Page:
Home / Store / Journals / Electronic Articles / Nuclear Technology / Volume 10 / Number 4
W. D. Fletcher, M. J. Bell, R. T. Marchese, J. L. Gallagher
Volume 10 / Number 4 / April 1971 / Pages 420-427
Format:electronic copy (download)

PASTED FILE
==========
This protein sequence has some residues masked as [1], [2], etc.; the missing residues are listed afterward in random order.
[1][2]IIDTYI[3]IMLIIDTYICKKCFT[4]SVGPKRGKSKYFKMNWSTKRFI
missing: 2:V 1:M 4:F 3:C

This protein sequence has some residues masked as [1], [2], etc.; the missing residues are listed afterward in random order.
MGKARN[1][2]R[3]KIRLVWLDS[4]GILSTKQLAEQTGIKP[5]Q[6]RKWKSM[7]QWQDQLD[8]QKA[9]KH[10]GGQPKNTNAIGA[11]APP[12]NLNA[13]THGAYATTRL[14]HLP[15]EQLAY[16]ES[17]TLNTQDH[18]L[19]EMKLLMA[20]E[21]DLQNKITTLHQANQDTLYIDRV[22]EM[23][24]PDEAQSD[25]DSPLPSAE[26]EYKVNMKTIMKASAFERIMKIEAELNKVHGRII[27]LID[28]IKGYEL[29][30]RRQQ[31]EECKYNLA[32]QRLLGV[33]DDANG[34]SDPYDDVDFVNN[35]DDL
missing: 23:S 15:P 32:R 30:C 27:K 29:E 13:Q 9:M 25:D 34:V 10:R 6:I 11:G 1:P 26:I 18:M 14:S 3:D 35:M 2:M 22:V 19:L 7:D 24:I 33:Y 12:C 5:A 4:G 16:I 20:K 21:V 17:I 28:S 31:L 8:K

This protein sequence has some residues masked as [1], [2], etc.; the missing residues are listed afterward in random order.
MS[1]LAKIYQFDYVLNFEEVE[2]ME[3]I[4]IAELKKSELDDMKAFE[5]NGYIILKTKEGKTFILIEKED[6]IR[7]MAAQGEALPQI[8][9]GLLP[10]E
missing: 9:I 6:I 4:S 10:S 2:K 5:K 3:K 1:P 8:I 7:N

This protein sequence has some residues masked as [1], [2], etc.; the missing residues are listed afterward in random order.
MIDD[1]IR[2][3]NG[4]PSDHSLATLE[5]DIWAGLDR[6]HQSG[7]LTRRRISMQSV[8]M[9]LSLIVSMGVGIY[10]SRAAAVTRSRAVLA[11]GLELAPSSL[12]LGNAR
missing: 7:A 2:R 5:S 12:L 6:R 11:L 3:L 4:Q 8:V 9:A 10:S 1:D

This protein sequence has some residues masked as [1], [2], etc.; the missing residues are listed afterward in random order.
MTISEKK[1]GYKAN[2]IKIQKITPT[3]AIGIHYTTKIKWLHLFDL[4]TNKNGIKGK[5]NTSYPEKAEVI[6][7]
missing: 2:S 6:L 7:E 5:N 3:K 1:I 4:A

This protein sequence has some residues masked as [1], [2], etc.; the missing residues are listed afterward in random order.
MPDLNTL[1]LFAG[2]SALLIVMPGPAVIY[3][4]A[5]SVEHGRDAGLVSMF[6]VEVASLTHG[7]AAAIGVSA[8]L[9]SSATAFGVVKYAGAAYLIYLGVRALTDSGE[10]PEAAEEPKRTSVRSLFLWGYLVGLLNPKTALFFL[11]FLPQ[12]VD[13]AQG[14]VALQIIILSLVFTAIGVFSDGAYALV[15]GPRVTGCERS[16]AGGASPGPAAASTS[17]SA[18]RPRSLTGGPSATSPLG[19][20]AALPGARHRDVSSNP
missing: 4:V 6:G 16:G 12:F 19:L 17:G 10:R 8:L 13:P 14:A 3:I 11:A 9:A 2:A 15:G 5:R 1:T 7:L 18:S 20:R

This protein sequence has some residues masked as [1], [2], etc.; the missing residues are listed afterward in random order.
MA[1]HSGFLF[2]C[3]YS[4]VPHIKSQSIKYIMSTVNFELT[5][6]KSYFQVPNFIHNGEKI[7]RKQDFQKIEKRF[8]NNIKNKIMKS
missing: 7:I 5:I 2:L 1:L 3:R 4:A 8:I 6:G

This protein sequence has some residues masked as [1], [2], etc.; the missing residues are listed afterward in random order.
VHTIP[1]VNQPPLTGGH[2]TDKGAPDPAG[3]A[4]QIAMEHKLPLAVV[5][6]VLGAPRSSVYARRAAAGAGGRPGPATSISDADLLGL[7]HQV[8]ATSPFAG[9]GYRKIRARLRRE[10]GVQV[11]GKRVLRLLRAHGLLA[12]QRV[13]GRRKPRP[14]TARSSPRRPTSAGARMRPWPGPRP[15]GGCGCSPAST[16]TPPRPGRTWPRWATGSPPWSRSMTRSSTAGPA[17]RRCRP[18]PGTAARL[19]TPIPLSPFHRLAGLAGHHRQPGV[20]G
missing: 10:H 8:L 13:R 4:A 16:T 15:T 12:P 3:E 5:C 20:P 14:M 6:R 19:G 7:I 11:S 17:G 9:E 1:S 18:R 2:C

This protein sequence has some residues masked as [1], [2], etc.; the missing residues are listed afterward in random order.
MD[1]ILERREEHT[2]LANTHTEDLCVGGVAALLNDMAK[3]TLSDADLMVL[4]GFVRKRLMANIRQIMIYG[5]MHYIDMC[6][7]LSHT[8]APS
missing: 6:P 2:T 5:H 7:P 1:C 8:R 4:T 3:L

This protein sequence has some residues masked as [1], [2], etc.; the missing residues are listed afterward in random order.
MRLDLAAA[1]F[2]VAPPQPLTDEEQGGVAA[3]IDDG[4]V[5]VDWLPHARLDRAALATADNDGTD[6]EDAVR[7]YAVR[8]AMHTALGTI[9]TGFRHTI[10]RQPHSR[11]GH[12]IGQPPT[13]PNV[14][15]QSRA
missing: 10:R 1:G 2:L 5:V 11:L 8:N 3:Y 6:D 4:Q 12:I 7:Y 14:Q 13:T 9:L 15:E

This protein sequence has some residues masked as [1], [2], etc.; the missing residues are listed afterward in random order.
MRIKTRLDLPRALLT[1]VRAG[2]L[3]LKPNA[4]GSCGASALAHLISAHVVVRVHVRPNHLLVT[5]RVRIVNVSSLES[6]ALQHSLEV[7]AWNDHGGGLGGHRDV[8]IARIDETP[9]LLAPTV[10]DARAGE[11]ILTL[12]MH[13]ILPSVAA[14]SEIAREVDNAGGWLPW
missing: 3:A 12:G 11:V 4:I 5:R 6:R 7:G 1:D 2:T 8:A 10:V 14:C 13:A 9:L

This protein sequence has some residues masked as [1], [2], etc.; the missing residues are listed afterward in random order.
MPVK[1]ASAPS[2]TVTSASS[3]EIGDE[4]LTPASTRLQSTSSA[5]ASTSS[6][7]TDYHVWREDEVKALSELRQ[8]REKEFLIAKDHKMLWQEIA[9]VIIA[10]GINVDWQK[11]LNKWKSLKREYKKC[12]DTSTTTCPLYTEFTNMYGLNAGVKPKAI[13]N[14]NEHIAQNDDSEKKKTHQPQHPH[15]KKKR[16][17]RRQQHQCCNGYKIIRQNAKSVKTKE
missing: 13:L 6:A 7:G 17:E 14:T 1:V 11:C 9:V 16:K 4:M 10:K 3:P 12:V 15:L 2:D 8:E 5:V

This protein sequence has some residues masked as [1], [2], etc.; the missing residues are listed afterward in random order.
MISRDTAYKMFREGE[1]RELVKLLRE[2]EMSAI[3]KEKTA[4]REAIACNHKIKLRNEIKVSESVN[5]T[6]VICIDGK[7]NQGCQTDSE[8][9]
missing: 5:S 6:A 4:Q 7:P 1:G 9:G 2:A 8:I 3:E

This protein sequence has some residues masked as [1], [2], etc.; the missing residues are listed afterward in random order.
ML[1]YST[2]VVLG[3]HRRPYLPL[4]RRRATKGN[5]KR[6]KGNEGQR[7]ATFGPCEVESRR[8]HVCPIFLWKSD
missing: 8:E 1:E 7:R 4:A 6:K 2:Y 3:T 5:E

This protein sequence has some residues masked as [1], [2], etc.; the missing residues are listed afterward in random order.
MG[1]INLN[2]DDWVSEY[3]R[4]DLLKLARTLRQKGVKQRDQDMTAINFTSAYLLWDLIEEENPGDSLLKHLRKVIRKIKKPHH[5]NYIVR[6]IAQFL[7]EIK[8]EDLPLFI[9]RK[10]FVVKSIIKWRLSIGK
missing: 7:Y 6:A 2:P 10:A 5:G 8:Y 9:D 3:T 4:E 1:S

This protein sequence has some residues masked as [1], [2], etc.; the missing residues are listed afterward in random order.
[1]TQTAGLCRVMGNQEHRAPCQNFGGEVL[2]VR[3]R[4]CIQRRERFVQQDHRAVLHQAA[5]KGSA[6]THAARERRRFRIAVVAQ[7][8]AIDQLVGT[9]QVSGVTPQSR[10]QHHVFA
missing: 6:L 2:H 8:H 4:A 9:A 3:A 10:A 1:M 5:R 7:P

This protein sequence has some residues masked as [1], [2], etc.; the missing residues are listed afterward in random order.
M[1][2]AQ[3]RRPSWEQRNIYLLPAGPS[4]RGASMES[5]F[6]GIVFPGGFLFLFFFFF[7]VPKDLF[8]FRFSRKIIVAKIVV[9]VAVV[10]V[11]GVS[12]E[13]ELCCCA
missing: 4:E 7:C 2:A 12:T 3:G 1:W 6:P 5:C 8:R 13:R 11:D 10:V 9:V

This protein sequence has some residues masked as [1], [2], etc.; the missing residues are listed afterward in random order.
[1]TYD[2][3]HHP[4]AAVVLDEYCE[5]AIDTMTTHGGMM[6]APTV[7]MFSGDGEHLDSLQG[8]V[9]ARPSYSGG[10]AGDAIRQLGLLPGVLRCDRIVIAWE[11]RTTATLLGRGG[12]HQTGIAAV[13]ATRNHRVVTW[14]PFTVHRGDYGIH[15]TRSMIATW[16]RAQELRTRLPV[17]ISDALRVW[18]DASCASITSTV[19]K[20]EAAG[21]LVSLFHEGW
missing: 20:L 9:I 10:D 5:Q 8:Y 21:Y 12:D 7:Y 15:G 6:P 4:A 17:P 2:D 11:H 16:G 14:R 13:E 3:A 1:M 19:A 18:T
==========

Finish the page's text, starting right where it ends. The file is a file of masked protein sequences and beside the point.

The production of hydrogen due to the radiolysis of reactor containment spray solutions has been investigated. An experimental program was conducted to determine the extent of radiolytic hydrogen production in a laboratory system modeled after the nuclear plant systems. Radiolysis of the solution, as it would occur in the containment sump and in the reactor core, was studied. Experimental results indicate a conservative rate of hydrogen production due to sump solution radiolysis of 0.30 molecules/100 eV of energy absorbed by the solution. Experimental studies of core solution radiolysis have shown the extent of hydrogen production from this source is limited by the attainment of a steady-state hydrogen concentration in the solution passing through the core. Based on experimental data, an analytic model was derived which conservatively approximates the hydrogen production process as it would occur in the nuclear plant should a hypothetical design basis accident (DBA) occur. The significance of other sources of hydrogen in the post-accident environment is discussed also.
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